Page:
December 10, 2014

Fulfilling the Promise of Innovation Labs

How can innovation labs reach their full potential to solve some of the world’s most vexing social problems? In this final post from our Innovation Lab series, authors Amira Bliss and Nidhi Sahni note three key milestones that innovations labs and sector leaders must achieve in the coming years: moving from anecdotes to evidence, embedding labs in the communities they serve, and shifting minds in order to shift behavior.

By: Nidhi Sahni, Amira Bliss

We launched this blog series last month with a question: Can innovation labs help solve some of the world's most vexing social problems? The answer we heard from several lab pioneers is an unqualified "yes." Labs offer a new form of collaborative problem solving grounded in a philosophy of experimentation and learning. And we learned that labs are well-suited to address complex problems that have defied top-down solutions and need, instead, input and action from multiple stakeholders to forge change.

Yet, we also learned from our surveys and interviews with experts and practitioners that living up to their promise and scaling this approach more broadly will require innovation labs and sector leaders to address at least three milestones over the years ahead.

Labs need to move from anecdotes to evidence: Today, labs rely primarily on anecdotes and client satisfaction as proxies for measuring results. Fewer than 15 percent of innovation labs in our survey measure their achievements in a rigorous way. Advancing the field will require more proven success stories that link the process to the eventual impact, such as the UK's Behavioural Insights Team's ability to raise more than £200 million in additional tax revenue as a result of the lab, and Unilever's commitment by 2020 to halve the environmental footprint of its products and to improve the lives of smallholder farmers around the globe. As the field continues to grow, it needs to invest in data collection and measurement, both to learn and improve, and to demonstrate impact.

To drive sustainable change, more labs need to be embedded in the communities they serve: While many innovation labs work on global issues, our survey results show that few of them are based in countries outside North America and Europe. By definition, labs involve stakeholders in co-creating solutions to problems. But most of the world's poor live in developing parts of South America, Africa, and Asia, where few innovation labs exist.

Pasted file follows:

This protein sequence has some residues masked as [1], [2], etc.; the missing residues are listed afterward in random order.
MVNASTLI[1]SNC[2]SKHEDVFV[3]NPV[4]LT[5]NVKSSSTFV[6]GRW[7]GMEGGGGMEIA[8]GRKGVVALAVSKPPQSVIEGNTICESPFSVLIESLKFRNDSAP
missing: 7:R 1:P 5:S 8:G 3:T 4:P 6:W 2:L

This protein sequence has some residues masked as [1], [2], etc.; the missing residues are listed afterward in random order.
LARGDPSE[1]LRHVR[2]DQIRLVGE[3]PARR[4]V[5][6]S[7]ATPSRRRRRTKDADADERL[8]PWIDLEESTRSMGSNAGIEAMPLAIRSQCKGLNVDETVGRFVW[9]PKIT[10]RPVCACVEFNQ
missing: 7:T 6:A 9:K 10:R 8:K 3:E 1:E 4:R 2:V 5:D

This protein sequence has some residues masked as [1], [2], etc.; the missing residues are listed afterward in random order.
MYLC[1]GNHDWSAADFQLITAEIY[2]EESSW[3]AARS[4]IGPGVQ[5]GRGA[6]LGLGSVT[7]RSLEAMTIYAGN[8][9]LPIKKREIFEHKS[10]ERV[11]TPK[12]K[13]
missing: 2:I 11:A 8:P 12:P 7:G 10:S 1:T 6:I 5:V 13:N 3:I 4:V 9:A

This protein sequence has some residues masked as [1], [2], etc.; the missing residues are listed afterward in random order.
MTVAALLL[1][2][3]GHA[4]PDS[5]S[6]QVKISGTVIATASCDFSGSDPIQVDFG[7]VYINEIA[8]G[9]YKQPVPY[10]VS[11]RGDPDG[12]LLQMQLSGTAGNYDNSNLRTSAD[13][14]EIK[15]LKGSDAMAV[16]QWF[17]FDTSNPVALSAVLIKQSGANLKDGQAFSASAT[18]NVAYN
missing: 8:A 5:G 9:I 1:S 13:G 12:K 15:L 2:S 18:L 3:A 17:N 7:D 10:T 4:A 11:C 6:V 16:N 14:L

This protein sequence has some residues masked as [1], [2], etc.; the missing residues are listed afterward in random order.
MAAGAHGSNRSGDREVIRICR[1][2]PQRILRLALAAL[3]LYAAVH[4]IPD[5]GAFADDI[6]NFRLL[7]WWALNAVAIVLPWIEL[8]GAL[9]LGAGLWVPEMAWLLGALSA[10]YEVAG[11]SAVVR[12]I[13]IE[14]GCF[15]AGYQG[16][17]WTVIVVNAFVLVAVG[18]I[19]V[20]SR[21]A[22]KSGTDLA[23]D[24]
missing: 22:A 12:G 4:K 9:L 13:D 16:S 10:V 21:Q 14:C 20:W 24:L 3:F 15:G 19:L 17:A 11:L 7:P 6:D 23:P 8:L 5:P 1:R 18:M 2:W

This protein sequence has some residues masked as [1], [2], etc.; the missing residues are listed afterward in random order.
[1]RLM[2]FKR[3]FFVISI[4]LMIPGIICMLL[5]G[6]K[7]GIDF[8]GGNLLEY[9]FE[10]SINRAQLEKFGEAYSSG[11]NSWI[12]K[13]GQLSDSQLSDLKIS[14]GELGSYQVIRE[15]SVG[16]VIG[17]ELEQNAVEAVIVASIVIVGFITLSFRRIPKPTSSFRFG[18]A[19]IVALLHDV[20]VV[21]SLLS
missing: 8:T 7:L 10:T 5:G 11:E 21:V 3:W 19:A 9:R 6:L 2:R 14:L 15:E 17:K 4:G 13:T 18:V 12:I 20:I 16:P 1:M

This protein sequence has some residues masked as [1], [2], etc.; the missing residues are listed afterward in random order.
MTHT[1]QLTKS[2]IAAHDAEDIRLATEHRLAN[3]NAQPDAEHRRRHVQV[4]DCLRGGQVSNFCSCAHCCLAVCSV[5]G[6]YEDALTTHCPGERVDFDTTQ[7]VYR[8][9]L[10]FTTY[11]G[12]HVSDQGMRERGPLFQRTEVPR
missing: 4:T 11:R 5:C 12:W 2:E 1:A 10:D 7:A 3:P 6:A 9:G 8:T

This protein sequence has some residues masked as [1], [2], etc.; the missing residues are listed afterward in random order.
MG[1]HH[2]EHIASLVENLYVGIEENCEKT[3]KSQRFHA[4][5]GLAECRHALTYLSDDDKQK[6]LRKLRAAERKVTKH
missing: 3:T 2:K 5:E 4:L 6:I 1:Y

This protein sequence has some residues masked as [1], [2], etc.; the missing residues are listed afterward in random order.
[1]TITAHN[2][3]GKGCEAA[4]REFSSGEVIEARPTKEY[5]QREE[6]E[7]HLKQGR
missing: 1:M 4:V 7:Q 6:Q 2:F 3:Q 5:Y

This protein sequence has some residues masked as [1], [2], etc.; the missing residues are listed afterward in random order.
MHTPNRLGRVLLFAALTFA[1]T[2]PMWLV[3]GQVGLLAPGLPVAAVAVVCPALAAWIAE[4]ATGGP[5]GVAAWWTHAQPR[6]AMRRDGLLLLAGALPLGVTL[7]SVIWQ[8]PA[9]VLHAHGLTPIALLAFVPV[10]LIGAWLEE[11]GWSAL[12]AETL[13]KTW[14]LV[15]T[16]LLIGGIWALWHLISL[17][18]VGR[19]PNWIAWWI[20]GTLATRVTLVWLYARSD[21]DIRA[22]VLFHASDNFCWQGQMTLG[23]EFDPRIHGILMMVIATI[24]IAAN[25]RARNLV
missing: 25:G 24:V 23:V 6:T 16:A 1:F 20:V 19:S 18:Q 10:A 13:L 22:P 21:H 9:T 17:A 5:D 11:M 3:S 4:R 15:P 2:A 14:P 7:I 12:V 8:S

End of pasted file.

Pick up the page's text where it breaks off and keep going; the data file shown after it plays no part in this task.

As Marlon Parker, founder of RLabs in Cape Town, South Africa, reminded us on our webinar, lasting systemic change requires community capacity building and creating environments where people can co-create and implement solutions to the challenges they face. RLabs serves as a neutral facilitator for cross-sector groups to work together. It practices this approach in 22 countries, touching the lives of more than five million people, empowering communities most affected by complex challenges to develop lasting, systemic solutions..

inCompass, an innovation lab based in Cambodia, designs products and services that serve the country's poor. The starting point and final check for every project is the user, which underscores both the need and benefits of locating innovation labs in close proximity to the populations served. Over years ahead, we hope to see more practitioners like RLabs, inCompass, and InSTEDD applying and adapting lab approaches in developing countries to bring their benefits to the communities and people most in need.

You have to shift minds, if you want to shift behavior: Organizations sometimes assume that they understand the problem, that the problem is constant, and that they know the steps required over a period of time to solve it, noted Zaid Hassan, cofounder of Reos Partners. But this business-as-usual approach is "too rigid and destined to fail when applied to complex, rapidly shifting, multi-stakeholder social problems," he said.

By contrast, innovation labs require comfort with a new mindset on how to solve social problems. This "innovation mindset" comes with openness to challenging assumptions, learning from experimentation and failures, and a "comfort in being uncomfortable." At the Rockefeller Foundation, labs have provided a welcoming space to imagine new ideas without fear of judgment. We asked new questions, and as a result, developed better strategies, in part because of a willingness to engage stakeholders in formulating solutions. We had to get comfortable with losing a little control and getting out in the field to start testing, and "failing forward," sooner and at lower cost. While a lab might not be the right answer for all problems or organizations, the philosophy and mindset of building solutions with the community of actors, learning by doing and prototyping can definitely redefine "business as usual."

The Rockefeller Foundation took a risk by applying the innovation lab approach to six of our initiatives, with The Bridgespan Group as the learning partner. While it is too early to understand the full impact of this experiment, we believe this has already started to pay off—it has created networks and knowledge where they didn't exist, built capacity of our staff and other participants, and helped us envision novel solutions to complex problems. We find it encouraging that more institutions are looking to adopt the lab practice.

While the odds against overcoming complex social problems remain high, they improve when we embrace new approaches like innovation labs. They allow us to learn, adapt, and respond to the dynamics of the context. As the World Bank's Aleem Walji noted, innovation labs allow us to learn faster and succeed sooner.

Nidhi Sahni is a manager with The Bridgespan Group in New York.

Amira Bliss is a senior program associate at The Rockefeller Foundation in New York.

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